I'm not convinced that The Bride -a film that must have been pitched
to the investors as "Frankenstein meets Pygmalion meets Little And
Large, with Sting in it" - would get made in this day and age. It's
one of those films (like Company Of Wolves)
that has "sell by date: December 31, 1989" stamped across it
in broad letters. Considering it's supposed to be set in ye olden days,
the thing positively screams 80s rock video, and would do even if it didn't
have Gordon "I can play the cello and I used to be a teacher"
Sumner under-acting throughout it.
The thing is also so stuffed full of clichés - beginning as it
does with a big castle, a storm and a laboratory copied faithfully from
Hammer's blueprints nearly 30 years before - that its claim to be a "variation"
on the Frankenstein theme is frankly laughable.
But there is much fun to be had between the typical mid 80s pomposity.
The first scene - as The Bride is created - is hilarious, featuring as
it does Sting, the monster (Clancy Brown), Timothy Spall and Quentin Crisp
(!) who are busy creating a woman using the power of the bungee (I kid
you not). The shot when they all look at each other expectantly before
she awakes is priceless, and you will find yourself marvelling at what
can only be described as a "fanny in a jar" whilst simultaneously
Of course it's not long before Spall's doltery leads to disaster, and
he and poor old Crisp get quite literally burned to one. Sting and his
new creation (yes, it's Jennifer Beals from Flashdance, folks)
escape, whilst his old creation buggers off and meets a dwarf called Ronaldo
(David "Time Bandits and those old Tizer ads"
Frankensting is determined to create a bra-burning Germaine Greer type
out of his arc welding disco dancer (oh, watch Flashdance if you
don't get that one), whilst his mate Clavell reckons he'd be better creating
a "pliant mistress". There's a great scene where Beals wanders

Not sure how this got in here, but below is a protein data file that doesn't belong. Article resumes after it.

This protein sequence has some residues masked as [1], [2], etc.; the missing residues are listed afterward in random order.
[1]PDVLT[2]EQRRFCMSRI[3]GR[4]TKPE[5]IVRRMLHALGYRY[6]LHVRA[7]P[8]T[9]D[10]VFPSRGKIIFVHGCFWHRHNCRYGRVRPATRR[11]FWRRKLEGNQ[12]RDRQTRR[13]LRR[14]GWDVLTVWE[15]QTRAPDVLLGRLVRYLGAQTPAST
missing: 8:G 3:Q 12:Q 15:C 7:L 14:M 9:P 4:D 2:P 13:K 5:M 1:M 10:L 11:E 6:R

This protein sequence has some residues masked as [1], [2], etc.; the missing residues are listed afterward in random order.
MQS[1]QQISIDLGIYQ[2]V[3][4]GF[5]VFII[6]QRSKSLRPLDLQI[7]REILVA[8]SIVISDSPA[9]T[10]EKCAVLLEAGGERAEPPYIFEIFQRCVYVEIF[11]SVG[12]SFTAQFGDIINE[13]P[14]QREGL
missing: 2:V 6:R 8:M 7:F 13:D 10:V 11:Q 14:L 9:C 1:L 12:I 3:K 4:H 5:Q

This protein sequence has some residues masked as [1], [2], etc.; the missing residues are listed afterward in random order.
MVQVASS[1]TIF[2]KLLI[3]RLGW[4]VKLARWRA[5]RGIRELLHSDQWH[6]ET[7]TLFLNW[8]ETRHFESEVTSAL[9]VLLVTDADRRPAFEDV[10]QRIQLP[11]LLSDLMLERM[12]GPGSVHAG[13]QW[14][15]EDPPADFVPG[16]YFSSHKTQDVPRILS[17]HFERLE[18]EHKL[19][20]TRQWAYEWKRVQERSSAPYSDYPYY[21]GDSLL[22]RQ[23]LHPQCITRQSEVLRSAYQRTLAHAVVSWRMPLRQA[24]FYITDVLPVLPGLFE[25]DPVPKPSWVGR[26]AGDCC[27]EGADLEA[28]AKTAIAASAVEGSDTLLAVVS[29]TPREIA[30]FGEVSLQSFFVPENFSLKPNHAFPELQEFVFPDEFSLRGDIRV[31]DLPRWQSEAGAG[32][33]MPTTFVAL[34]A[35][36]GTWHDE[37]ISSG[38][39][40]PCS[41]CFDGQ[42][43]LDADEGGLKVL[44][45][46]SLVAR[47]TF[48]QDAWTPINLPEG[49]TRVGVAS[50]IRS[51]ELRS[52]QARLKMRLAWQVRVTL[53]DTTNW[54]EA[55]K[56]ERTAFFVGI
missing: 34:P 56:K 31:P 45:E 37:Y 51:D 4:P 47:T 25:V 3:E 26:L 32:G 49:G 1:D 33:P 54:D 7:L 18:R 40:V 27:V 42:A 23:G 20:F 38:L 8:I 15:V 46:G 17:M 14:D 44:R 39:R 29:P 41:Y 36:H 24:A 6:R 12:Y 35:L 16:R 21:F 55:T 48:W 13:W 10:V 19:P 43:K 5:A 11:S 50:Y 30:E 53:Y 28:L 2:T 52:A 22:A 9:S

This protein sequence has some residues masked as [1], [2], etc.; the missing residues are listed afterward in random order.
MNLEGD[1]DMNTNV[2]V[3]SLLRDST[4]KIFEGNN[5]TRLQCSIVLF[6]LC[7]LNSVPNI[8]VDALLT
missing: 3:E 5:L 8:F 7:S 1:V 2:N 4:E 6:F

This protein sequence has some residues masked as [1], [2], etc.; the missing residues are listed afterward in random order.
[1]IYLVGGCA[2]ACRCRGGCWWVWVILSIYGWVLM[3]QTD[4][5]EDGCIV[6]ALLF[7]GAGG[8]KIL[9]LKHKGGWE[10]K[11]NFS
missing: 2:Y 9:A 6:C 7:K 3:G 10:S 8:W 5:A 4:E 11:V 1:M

naked downstairs, a shaft of light illuminating her "woman's area"
(what this is supposed to mean I have absolutely no idea - see Link
for more mid 80s random nakedness by American film stars), and at this
point he decides to call her Eva.
The plot, split as it is into two tales of woe, now comes together almost
cleverly. Both of Frankensting's creations are being taught manners -
Beals by Sting (don't hold out much hope there, then) and the monster
by Rappaport (even less chance). There's a great Hammeresque pub scene
were the vertically challenged Rappaport wanders in, only to be told by
the Michael Ripper-alike landlord: "Clear out, you little pygmy -
we don't want your sort here!" (enter monster, landlord hardly pauses)
so, you'll be wanting a beer, then?"
The pair of them get hammered in the pub and end up being run out of town.
"There's a lesson to be learned here," says the by-now-annoying
Rappaport, "and I hope to God I never learn it
The pair of them join the circus (what else?) where they fit in very neatly
beside Alexei Sale, Phil Daniels and his performing wig, and what looks
like glamour model Jordan, but with bigger tits. Of course, it's not long
before Rappaport has annoyed everyone enough to sign his own death warrant,
and the berk even manages to ruin his own death scene.
Looking back over this review, I think I've actually succeeded in making
The Bride sound more interesting than it actually is. The thing
is ridiculously long, and it's all been seen before (as long ago as James
Whales' Bride Of Frankenstein, to be exact). It's just one long slog to
get to the point where the monster is reunited with his maker and his
bird. There's not even a great deal of gore (although Victor's revenge
on the circus folk is swift and bloody). Throw in a bit of bizarre 80s
half-arsed feminism ("The trouble with free women, Charles, is that
they are free to despise us," Clavell notes at one point) and some
horrible clichés (torch wielding villagers, anyone?) and you've
not got a great film, however you look at it. But on the plus side, it
does have one scene of gratuitous nudity and some occasional unintentional
Sadly, there are also a number of horrible attempts at post modernism
throughout the proceedings. Not only does Ronaldo call the monster "Victor"
(ho ho), but part of Eva's education involves her reading "Prometheus
Unbound" (which has something to do with Mary Shelley's original
novel, I believe).
There are only two moments of near-greatness - one is the reaction of
the token "blind man", and the other is the unexpected (and
almost touching) little scene between the monster and a travelling salesman.
But they really aren't worth wading through 114 minutes of video tape
for, unless you laugh at crapness and don't mind annoying dwarfs.
Speaking of video, I'd like to leave the final words to the hilarious
gubbins on the back of the box: "This variation of the old Frankenstein
story stars STING, now showing his mastery of screen acting - and JENNIFER
BEALS, the sensational discovery of Flashdance. Fine support from
CLANCY BROWN and DAVID RAPPAPORT, the tiny scene-stealer from The Time
Bandits, in a touching portrayal of a monster-and-midget friendship
to the death".
And you know what? It's still better than that Mary Shelley's Frankenstein